Sunday, January 23, 2011

Mentoring Isn't Always Easy

The church we attend chartered a Mothers of Preschoolers chapter about six or seven years ago.  The chapter began with eight moms and has grown to 50 plus moms and 60 plus preschoolers ranging in age from infants to 4 years.  In addition, two additional groups have begun meeting under the auspices of MomsNEXT, a group founded by MOPS for those moms who have "graduated" from being a mother of preschooler(s) to having children in school. 

Each of these three groups has one or more Mentor Moms.  This is loosely defined as a woman of faith, who has children and/or grandchildren, who has been there, done that,  and who fits the bill as a wiser, older woman, or a WOW.  I am one of those Mentor Moms for the preschoolers group.  I mentor 8 moms of preschoolers this year, and sometimes it isn't easy.  You find that you don't know how to answer a specific question, especially if it applies to today in an area that didn't exist when you were a mom raising children, or relates to an opportunity that a mom has that would have never come your way in the day.  This happened just this past Friday morning.

One of my moms is an audiologist for newborns.  Because she is a mother, she looked for and found a hospital willing to hire her as a part-time employee so she could be with her girls in the afternoon after school.  The hospital has an affiliation with a non-profit service organization that travels internationally teaching doctors, nurses and others about audiology needs and services.  This young mother has been invited to go to a country in Asia, into the jungle where there are villages in need of this specific educational offer.  She would be teaching others how to look for and be aware of an infant's audiological needs and how to provide them.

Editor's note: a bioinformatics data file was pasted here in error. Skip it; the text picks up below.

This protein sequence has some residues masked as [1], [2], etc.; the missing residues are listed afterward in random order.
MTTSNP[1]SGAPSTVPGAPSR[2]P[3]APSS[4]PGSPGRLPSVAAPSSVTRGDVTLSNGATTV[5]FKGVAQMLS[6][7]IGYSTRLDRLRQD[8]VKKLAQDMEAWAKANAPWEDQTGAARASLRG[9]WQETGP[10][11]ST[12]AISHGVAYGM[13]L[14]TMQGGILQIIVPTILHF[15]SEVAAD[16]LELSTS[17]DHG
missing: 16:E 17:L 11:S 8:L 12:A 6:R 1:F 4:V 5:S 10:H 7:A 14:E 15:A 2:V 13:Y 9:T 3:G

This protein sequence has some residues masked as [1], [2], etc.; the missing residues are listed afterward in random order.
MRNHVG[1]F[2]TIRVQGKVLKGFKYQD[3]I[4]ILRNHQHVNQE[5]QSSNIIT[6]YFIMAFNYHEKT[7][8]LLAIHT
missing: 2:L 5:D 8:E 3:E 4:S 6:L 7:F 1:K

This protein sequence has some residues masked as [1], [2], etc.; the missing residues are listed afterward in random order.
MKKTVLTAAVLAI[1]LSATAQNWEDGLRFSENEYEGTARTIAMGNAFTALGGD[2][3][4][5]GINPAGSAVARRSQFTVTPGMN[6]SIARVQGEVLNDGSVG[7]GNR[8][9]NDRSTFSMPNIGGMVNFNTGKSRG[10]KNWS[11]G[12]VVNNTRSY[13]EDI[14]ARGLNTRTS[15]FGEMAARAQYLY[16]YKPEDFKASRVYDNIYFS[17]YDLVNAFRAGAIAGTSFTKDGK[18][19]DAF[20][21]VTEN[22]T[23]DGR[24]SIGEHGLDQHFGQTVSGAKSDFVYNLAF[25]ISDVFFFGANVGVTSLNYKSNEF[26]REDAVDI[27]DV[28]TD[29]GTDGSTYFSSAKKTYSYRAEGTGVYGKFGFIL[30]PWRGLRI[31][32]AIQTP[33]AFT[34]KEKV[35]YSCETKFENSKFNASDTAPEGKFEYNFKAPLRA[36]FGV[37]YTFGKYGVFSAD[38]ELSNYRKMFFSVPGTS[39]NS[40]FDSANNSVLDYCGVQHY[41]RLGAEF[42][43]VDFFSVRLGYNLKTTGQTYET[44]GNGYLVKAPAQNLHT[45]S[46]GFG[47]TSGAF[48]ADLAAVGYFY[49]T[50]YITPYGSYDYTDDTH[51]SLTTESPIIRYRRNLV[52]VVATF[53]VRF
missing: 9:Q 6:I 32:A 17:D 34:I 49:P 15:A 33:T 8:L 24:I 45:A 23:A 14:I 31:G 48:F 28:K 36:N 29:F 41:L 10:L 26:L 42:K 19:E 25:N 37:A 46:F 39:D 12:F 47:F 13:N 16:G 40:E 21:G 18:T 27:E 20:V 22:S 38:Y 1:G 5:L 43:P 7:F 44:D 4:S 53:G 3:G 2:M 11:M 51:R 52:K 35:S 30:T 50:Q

Her question came to the table unexpectedly on Friday.  There were  four other moms and me present, and when she asked her question, there was resounding positive feedback immediately.  No question about it -- she shouldn't miss this opportunity.  She shared that her husband is very supportive.  However, she is hesitant to be gone for a month, away from her girls, in a rather remote location.  I completely understood her concerns.  Yet, this opportunity may never come her way again.  I applauded her young peers for being so supportive and encouraging.  I held back, as a good mentor will do, and let them finish their discussion.  I then suggested that she seek counsel from our pastor, who is a mother and who has traveled to the same area.

Today I felt affirmed by God when I saw our pastor and this young woman in conversation.  The mom raised her hand and motioned me over.  She then told the pastor that I had suggested she talk with her, and she told me that my advice had been good for her.  Here was a person who had traveled extensively even when she had small children.  Our pastor could talk with her on a level I couldn't.

It is often necessary and best to seek wise and good counsel from someone else before giving advice that goes beyond your life experience. 

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